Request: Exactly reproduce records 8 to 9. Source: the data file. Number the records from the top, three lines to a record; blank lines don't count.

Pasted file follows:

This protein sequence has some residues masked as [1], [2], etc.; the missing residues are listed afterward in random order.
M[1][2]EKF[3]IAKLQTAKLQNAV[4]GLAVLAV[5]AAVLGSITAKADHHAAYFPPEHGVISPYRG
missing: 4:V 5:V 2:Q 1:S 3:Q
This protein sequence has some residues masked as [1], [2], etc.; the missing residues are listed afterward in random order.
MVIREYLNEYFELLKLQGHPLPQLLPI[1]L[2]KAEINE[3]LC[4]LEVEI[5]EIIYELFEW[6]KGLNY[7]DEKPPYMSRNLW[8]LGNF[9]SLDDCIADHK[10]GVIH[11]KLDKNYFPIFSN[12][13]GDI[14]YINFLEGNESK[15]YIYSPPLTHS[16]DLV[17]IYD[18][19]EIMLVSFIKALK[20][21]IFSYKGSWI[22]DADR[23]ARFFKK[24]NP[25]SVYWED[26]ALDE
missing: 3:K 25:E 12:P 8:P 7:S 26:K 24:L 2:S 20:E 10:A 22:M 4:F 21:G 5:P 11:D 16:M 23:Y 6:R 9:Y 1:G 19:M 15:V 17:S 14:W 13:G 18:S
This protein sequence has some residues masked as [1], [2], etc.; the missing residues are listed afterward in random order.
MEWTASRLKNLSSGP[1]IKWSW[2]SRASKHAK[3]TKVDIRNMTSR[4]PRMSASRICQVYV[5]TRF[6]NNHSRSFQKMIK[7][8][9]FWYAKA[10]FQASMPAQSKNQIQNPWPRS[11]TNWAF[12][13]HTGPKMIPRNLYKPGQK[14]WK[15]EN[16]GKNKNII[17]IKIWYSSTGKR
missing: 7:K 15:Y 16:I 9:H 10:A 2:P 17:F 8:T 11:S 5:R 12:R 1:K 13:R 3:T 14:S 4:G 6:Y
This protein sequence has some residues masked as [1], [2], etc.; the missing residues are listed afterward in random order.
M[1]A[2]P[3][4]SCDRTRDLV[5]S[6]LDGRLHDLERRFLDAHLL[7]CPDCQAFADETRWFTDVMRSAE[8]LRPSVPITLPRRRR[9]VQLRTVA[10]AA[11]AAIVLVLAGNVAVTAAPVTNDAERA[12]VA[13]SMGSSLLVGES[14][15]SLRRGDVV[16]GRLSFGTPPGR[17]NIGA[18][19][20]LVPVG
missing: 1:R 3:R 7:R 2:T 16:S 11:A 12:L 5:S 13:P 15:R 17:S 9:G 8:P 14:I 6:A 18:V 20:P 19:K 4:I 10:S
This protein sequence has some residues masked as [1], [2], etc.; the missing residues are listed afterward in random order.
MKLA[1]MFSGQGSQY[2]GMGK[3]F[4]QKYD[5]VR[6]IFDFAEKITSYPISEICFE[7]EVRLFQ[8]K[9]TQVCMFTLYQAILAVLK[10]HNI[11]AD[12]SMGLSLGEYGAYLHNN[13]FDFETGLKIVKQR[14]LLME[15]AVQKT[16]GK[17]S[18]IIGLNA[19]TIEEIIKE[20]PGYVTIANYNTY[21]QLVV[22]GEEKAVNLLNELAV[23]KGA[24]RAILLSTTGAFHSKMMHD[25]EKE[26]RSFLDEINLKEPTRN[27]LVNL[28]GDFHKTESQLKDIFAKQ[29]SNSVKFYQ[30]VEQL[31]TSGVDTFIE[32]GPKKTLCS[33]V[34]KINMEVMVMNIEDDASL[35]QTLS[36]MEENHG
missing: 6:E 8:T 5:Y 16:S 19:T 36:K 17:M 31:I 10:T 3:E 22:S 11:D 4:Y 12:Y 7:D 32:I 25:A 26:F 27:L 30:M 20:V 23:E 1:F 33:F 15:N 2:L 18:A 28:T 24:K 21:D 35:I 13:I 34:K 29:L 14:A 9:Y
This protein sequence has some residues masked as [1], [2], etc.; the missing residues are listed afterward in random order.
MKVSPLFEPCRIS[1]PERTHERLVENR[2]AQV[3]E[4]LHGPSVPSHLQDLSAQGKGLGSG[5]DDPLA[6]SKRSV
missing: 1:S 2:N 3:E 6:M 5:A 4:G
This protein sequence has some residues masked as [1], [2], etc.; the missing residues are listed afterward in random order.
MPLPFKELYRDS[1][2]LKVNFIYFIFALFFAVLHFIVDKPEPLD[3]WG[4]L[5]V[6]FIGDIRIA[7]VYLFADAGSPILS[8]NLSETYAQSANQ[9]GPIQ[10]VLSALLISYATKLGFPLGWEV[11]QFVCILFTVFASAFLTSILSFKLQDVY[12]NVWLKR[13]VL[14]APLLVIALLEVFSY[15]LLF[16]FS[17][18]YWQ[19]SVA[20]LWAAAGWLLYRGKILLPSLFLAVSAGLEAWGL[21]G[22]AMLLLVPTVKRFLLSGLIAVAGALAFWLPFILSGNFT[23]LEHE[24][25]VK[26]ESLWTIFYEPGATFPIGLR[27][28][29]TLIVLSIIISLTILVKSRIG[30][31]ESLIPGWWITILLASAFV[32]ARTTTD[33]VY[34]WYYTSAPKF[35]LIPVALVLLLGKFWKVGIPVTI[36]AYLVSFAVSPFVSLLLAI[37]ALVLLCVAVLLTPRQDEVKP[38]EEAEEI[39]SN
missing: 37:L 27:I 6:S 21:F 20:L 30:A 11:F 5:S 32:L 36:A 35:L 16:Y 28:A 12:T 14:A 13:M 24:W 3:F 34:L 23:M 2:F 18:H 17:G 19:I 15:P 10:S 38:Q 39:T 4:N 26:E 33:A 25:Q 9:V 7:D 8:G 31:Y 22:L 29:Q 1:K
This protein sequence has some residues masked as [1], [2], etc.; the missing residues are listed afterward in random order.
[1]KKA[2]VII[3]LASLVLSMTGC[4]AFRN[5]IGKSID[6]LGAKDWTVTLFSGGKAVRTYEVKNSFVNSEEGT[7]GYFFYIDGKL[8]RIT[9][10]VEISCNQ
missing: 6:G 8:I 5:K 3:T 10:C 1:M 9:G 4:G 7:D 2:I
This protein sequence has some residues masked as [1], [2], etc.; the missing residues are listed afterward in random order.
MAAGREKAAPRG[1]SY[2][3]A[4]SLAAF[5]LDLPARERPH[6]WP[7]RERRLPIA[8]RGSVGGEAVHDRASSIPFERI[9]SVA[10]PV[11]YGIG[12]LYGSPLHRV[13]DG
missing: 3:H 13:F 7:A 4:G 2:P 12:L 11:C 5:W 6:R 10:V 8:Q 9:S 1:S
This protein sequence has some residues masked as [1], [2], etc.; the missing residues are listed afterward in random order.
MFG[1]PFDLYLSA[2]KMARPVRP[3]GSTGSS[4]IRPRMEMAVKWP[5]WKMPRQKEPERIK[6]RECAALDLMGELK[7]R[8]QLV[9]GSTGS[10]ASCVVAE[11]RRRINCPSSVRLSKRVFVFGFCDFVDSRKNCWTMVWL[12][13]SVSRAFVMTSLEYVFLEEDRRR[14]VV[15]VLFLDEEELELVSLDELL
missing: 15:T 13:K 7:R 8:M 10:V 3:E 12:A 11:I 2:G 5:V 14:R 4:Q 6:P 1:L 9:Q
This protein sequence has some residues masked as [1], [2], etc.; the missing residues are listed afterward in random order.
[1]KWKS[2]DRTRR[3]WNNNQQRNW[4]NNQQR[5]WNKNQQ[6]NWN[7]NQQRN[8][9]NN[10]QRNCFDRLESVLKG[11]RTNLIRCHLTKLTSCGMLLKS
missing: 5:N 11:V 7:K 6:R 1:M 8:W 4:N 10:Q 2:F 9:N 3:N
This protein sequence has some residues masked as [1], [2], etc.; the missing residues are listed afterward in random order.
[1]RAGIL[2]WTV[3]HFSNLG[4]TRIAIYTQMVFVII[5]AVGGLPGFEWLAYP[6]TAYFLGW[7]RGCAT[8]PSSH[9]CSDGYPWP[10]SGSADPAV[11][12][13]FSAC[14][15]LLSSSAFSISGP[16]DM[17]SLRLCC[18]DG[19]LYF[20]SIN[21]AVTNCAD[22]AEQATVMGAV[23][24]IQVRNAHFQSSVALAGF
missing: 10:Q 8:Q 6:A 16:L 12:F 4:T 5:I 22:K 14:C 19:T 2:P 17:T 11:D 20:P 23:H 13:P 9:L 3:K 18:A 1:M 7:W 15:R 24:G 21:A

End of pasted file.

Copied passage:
This protein sequence has some residues masked as [1], [2], etc.; the missing residues are listed afterward in random order.
[1]KKA[2]VII[3]LASLVLSMTGC[4]AFRN[5]IGKSID[6]LGAKDWTVTLFSGGKAVRTYEVKNSFVNSEEGT[7]GYFFYIDGKL[8]RIT[9][10]VEISCNQ
missing: 6:G 8:I 5:K 3:T 10:C 1:M 9:G 4:G 7:D 2:I
This protein sequence has some residues masked as [1], [2], etc.; the missing residues are listed afterward in random order.
MAAGREKAAPRG[1]SY[2][3]A[4]SLAAF[5]LDLPARERPH[6]WP[7]RERRLPIA[8]RGSVGGEAVHDRASSIPFERI[9]SVA[10]PV[11]YGIG[12]LYGSPLHRV[13]DG
missing: 3:H 13:F 7:A 4:G 2:P 12:L 11:C 5:W 6:R 10:V 8:Q 9:S 1:S